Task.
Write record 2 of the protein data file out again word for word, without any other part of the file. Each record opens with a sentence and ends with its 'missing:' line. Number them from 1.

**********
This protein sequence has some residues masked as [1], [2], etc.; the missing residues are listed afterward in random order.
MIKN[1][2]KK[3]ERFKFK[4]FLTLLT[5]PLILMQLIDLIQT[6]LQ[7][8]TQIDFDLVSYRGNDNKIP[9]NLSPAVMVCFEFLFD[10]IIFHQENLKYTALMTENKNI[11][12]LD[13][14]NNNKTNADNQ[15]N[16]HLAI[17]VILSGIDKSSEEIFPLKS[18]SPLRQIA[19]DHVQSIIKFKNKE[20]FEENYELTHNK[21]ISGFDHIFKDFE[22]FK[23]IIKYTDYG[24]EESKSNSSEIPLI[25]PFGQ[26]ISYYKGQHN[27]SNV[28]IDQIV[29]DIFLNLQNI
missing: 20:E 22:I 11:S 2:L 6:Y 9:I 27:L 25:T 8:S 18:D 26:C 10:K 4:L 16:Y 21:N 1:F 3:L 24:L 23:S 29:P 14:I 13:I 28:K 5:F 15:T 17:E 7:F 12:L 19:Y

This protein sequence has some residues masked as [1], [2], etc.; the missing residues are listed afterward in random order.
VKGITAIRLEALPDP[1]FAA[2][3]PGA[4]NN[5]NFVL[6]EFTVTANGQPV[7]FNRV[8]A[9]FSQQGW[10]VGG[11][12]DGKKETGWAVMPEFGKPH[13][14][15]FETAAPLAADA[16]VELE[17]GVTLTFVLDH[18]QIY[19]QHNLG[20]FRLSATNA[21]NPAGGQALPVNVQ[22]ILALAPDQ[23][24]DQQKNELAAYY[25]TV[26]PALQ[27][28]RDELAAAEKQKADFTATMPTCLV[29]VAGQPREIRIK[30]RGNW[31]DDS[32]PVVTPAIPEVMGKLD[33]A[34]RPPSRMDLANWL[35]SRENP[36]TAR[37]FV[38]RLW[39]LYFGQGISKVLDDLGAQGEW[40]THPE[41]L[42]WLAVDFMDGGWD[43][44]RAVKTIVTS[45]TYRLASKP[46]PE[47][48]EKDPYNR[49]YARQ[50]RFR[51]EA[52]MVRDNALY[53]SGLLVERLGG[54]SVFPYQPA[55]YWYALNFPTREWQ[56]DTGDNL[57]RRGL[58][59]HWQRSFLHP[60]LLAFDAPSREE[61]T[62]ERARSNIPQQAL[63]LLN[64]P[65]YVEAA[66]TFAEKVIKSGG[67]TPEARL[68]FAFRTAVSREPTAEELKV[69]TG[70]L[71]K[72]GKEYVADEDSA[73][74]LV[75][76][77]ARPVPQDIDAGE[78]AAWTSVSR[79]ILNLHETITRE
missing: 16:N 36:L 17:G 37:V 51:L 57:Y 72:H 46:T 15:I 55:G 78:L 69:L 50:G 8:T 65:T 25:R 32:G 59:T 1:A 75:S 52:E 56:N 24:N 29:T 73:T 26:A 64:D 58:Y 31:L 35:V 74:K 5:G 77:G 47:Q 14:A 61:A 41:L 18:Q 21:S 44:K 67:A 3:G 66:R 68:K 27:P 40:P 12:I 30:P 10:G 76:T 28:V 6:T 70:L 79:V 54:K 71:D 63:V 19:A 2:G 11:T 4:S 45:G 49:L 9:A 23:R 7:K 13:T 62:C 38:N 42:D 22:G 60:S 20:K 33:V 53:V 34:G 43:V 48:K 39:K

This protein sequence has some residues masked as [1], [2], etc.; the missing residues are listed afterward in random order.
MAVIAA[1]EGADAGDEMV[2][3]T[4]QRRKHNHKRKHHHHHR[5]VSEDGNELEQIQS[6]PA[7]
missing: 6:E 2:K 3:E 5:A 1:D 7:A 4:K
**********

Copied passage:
This protein sequence has some residues masked as [1], [2], etc.; the missing residues are listed afterward in random order.
VKGITAIRLEALPDP[1]FAA[2][3]PGA[4]NN[5]NFVL[6]EFTVTANGQPV[7]FNRV[8]A[9]FSQQGW[10]VGG[11][12]DGKKETGWAVMPEFGKPH[13][14][15]FETAAPLAADA[16]VELE[17]GVTLTFVLDH[18]QIY[19]QHNLG[20]FRLSATNA[21]NPAGGQALPVNVQ[22]ILALAPDQ[23][24]DQQKNELAAYY[25]TV[26]PALQ[27][28]RDELAAAEKQKADFTATMPTCLV[29]VAGQPREIRIK[30]RGNW[31]DDS[32]PVVTPAIPEVMGKLD[33]A[34]RPPSRMDLANWL[35]SRENP[36]TAR[37]FV[38]RLW[39]LYFGQGISKVLDDLGAQGEW[40]THPE[41]L[42]WLAVDFMDGGWD[43][44]RAVKTIVTS[45]TYRLASKP[46]PE[47][48]EKDPYNR[49]YARQ[50]RFR[51]EA[52]MVRDNALY[53]SGLLVERLGG[54]SVFPYQPA[55]YWYALNFPTREWQ[56]DTGDNL[57]RRGL[58][59]HWQRSFLHP[60]LLAFDAPSREE[61]T[62]ERARSNIPQQAL[63]LLN[64]P[65]YVEAA[66]TFAEKVIKSGG[67]TPEARL[68]FAFRTAVSREPTAEELKV[69]TG[70]L[71]K[72]GKEYVADEDSA[73][74]LV[75][76][77]ARPVPQDIDAGE[78]AAWTSVSR[79]ILNLHETITRE
missing: 16:N 36:L 17:G 37:V 51:L 57:Y 72:H 46:T 15:I 55:G 78:L 69:L 50:G 8:T 65:T 25:R 32:G 59:T 1:A 75:S 52:E 56:N 24:N 29:T 73:T 26:A 64:D 58:Y 31:L 35:V 74:K 5:G 77:G 47:Q 14:A 61:A 41:L 18:Q 21:S 44:K 67:A 3:G 66:R 68:K 27:P 40:P 12:I 30:P 10:G 76:T 28:V 6:T 70:L 79:V 54:K 71:D 63:V 19:A 2:G 11:T 4:S 45:G 49:L 9:A 23:R 7:K 13:T 62:C 38:N 42:D 22:G 60:S 20:K 33:V 53:V 34:G 43:V 48:K 39:K